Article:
By Roberta Isleib
December 15, 2105 — With talks on climate change wrapping up in Paris with an agreement signed between 196 nations, it seems like a good time to consider whether climate change should be factored into choosing your best place to retire. (And to be perfectly honest, one of our regular readers tweaked us recently to write an article on this subject, saying “retirees really need to know how climate change is affecting and will affect their retirement location.”)
So we’re hoping to set aside political agendas and ideologies today and explore some of the facts about where and how things are changing and how that might inform your retirement choices. Are there locations where you should not plan to retire, either in the near future or down the road? The answer – almost certainly.
The Washington Post reported this week that the president of Kiribati, a pacific nation consisting of 33 coral atolls, has purchased 8 mi.² in Fiji to prepare for the time when his entire population needs to be moved off the islands. That’s thinking ahead! This small island country and others believe that the time may come when their nation is under water. Extreme weather “king tides” and increasingly severe storms, have threatened many Pacific islands including Kiribati with erosion, fresh water contamination, and destruction of crops.
But it’s not only on the other side of the world that these changes have been witnessed. Coastal cities such as Miami and Key West are experiencing more frequent flooding. Major storms Sandy and Irene damaged coastlines and homes along the East Coast, raising difficult questions about whether new development should be allowed and whether existing homes should have the right to “armor their coasts” against the encroaching sea. Drought and wildfires are terrifying parts of the west as well.
So what’s a potential retiree to do? First and foremost, educate yourself.
COASTAL ISSUES: Are you considering a coastal retirement? NOAA has developed a coastal sea level rise estimator, which can give you an idea of what kind of flood risks might be involved in areas of your interest.
Coastal erosion is a concern in most states with beach borders. That includes almost all of Florida, the Gulf Coast, almost everything on the East Coast, and California. As an example, coastal geologist Chip Fletcher noted that Hawaii has experienced a century of sea level rise, which is expected to continue, possibly accelerate. Oahu’s north shore has seen the worst beach erosion in decades, leaving the city to wrestle with homeowners about how close to the water they can build, and whether they will be allowed to build seawalls in front of existing structures, which many believe contributes to erosion in neighboring properties.
Here’s a helpful article that helps explain the connection between sea-level rise and coastal erosion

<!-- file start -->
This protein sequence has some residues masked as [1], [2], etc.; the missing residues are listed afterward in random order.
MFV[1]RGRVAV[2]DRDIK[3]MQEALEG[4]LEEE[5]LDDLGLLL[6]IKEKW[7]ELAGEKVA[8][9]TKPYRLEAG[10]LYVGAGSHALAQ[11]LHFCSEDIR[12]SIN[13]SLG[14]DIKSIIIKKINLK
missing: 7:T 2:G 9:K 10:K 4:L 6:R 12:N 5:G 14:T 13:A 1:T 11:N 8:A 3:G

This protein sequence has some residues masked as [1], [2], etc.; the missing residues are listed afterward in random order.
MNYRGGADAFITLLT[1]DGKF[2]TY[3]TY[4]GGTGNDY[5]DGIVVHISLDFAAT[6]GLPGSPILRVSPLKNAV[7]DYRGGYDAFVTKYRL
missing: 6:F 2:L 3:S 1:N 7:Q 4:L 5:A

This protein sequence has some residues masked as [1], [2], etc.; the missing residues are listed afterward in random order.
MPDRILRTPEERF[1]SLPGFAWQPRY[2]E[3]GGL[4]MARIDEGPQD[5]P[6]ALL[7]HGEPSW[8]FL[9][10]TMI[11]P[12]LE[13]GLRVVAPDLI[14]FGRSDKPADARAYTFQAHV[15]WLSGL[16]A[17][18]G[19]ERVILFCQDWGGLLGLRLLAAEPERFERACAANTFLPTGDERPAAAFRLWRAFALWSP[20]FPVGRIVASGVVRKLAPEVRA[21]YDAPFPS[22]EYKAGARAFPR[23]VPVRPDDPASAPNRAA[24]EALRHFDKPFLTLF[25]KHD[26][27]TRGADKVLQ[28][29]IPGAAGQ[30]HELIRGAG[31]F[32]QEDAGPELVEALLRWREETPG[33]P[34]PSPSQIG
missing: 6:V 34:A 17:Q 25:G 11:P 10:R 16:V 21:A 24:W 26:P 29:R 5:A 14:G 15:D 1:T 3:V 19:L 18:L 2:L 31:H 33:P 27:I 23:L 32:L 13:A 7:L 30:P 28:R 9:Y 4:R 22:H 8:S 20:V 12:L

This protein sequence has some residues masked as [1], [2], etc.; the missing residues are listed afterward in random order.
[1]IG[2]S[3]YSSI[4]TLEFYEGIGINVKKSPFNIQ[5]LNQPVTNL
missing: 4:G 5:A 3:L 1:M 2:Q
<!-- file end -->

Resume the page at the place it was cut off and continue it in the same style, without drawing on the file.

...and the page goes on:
It is not just coastal areas that are experiencing record floods. Even mountain states like Colorado and Vermont have had chaotic floods in recent years from storms that have dumped unbelievable amounts of rain in just a few hours. You need to study NOAA charts before you buy – yesterday’s 100 year storms are now a commonplace.
DROUGHT: A NASA study led by climate scientist Ben Cook suggests that the risk of mega-droughts in the southwest and central plains may very well increase over this century.California has been experiencing the drought of a century. Retirees considering those areas should investigate the status of both drought and the availability of water in their target states. Interested in drought predictions in California? Check out the National Weather Service climate prediction center.
WILDFIRES: And it’s not only coastal areas that are seeing extreme climate change. Worried about wildfires? (And who wouldn’t be?) Eleven western states, including Montana, Wyoming, Utah, and New Mexico are expected to experience more devastating wildfires as the earth’s temperature increases, resulting in drier conditions and longer fire seasons. You can check out this website to monitor drought and wildfire predictions. Are these a result of climate change? Not everyone agrees the correlation is direct, but most scientists believe that sea level rise and global warming are definite contributors.
DON’T FORGET INSURANCE COSTS
Undeterred by all this bad climate news? Even if you are not convinced sea levels are rising and severe weather events increasing, there is one other practical consideration. That would be insurance availability and costs. Wary of bankrupting weather calamities, fewer insurers are offering policies in flood and hurricane prone areas. They are also charging more, and requiring more specific precautions.
Bottom line? Don’t be an ostrich. Educate yourself about climate issues and problems in any area that you are considering!
More articles that may be of interest on this subject:
How Scientists Explained Global Warming to Governor Rick Scott
Short Answers to Hard Questions About Climate Change
The Bermuda Triangle of Retiree Concerns
Comments? Are there places you might avoid retiring to because of what might happen because of climate change? Or there are other issues or places to be concerned about that we haven’t mentioned here? Please share your thoughts in the Comments section below.
About the Author
Isleib is a psychologist and writer, most recently the author of the Key West foodie mysteries as Lucy Burdette. KILLER TAKEOUT will be published in April.